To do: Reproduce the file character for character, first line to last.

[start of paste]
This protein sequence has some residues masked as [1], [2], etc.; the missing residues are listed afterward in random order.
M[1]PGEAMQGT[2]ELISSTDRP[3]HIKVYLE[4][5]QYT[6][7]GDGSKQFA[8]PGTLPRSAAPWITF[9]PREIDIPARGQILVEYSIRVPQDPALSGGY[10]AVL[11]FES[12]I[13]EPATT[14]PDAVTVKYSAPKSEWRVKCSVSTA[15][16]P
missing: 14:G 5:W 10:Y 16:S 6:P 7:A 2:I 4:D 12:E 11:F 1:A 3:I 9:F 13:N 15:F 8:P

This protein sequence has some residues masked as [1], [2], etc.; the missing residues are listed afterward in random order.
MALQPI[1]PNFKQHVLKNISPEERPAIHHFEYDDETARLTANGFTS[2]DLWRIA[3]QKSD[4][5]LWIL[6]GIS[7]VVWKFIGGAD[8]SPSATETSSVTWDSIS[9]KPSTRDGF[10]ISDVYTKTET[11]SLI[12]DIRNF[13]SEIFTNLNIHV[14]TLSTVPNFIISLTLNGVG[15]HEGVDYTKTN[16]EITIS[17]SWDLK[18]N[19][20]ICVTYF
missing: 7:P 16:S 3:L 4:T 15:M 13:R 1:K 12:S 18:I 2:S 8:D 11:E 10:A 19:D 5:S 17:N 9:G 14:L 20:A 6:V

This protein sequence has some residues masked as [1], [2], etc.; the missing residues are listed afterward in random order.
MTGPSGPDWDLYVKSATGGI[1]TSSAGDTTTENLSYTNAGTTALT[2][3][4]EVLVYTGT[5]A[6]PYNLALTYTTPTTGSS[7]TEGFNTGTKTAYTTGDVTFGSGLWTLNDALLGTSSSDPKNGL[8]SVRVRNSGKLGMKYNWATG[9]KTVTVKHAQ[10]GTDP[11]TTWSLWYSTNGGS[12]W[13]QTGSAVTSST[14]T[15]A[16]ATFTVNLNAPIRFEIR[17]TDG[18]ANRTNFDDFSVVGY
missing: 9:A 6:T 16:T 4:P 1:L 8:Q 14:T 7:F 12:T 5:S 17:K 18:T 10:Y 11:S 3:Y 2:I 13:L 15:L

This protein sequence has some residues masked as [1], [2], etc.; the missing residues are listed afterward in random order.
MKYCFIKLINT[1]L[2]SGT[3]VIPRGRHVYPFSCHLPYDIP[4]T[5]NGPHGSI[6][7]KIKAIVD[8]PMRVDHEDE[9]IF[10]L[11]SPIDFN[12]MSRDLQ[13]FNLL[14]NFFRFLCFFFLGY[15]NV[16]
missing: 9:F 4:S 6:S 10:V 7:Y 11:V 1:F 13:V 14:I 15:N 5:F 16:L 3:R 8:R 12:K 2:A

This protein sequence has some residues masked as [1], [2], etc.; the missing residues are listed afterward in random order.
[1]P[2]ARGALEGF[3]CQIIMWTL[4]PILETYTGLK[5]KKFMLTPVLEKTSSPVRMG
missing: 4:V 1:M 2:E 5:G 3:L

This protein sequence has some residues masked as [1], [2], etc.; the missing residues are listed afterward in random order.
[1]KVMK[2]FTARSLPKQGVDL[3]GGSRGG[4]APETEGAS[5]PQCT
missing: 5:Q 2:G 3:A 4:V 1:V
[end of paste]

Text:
This protein sequence has some residues masked as [1], [2], etc.; the missing residues are listed afterward in random order.
M[1]PGEAMQGT[2]ELISSTDRP[3]HIKVYLE[4][5]QYT[6][7]GDGSKQFA[8]PGTLPRSAAPWITF[9]PREIDIPARGQILVEYSIRVPQDPALSGGY[10]AVL[11]FES[12]I[13]EPATT[14]PDAVTVKYSAPKSEWRVKCSVSTA[15][16]P
missing: 14:G 5:W 10:Y 16:S 6:P 7:A 2:I 4:D 12:E 11:F 1:A 3:I 9:F 13:N 15:F 8:P

This protein sequence has some residues masked as [1], [2], etc.; the missing residues are listed afterward in random order.
MALQPI[1]PNFKQHVLKNISPEERPAIHHFEYDDETARLTANGFTS[2]DLWRIA[3]QKSD[4][5]LWIL[6]GIS[7]VVWKFIGGAD[8]SPSATETSSVTWDSIS[9]KPSTRDGF[10]ISDVYTKTET[11]SLI[12]DIRNF[13]SEIFTNLNIHV[14]TLSTVPNFIISLTLNGVG[15]HEGVDYTKTN[16]EITIS[17]SWDLK[18]N[19][20]ICVTYF
missing: 7:P 16:S 3:L 4:T 15:M 13:R 1:K 12:S 18:I 2:S 8:D 11:E 10:A 19:D 5:S 17:N 9:G 14:L 20:A 6:V

This protein sequence has some residues masked as [1], [2], etc.; the missing residues are listed afterward in random order.
MTGPSGPDWDLYVKSATGGI[1]TSSAGDTTTENLSYTNAGTTALT[2][3][4]EVLVYTGT[5]A[6]PYNLALTYTTPTTGSS[7]TEGFNTGTKTAYTTGDVTFGSGLWTLNDALLGTSSSDPKNGL[8]SVRVRNSGKLGMKYNWATG[9]KTVTVKHAQ[10]GTDP[11]TTWSLWYSTNGGS[12]W[13]QTGSAVTSST[14]T[15]A[16]ATFTVNLNAPIRFEIR[17]TDG[18]ANRTNFDDFSVVGY
missing: 9:A 6:T 16:T 4:P 1:L 8:Q 14:T 7:F 12:T 5:S 17:K 18:T 10:Y 11:S 3:Y 2:I 13:L 15:L

This protein sequence has some residues masked as [1], [2], etc.; the missing residues are listed afterward in random order.
MKYCFIKLINT[1]L[2]SGT[3]VIPRGRHVYPFSCHLPYDIP[4]T[5]NGPHGSI[6][7]KIKAIVD[8]PMRVDHEDE[9]IF[10]L[11]SPIDFN[12]MSRDLQ[13]FNLL[14]NFFRFLCFFFLGY[15]NV[16]
missing: 9:F 4:S 6:S 10:V 7:Y 11:V 1:F 13:V 14:I 15:N 5:F 16:L 3:R 8:R 12:K 2:A

This protein sequence has some residues masked as [1], [2], etc.; the missing residues are listed afterward in random order.
[1]P[2]ARGALEGF[3]CQIIMWTL[4]PILETYTGLK[5]KKFMLTPVLEKTSSPVRMG
missing: 4:V 1:M 2:E 5:G 3:L

This protein sequence has some residues masked as [1], [2], etc.; the missing residues are listed afterward in random order.
[1]KVMK[2]FTARSLPKQGVDL[3]GGSRGG[4]APETEGAS[5]PQCT
missing: 5:Q 2:G 3:A 4:V 1:V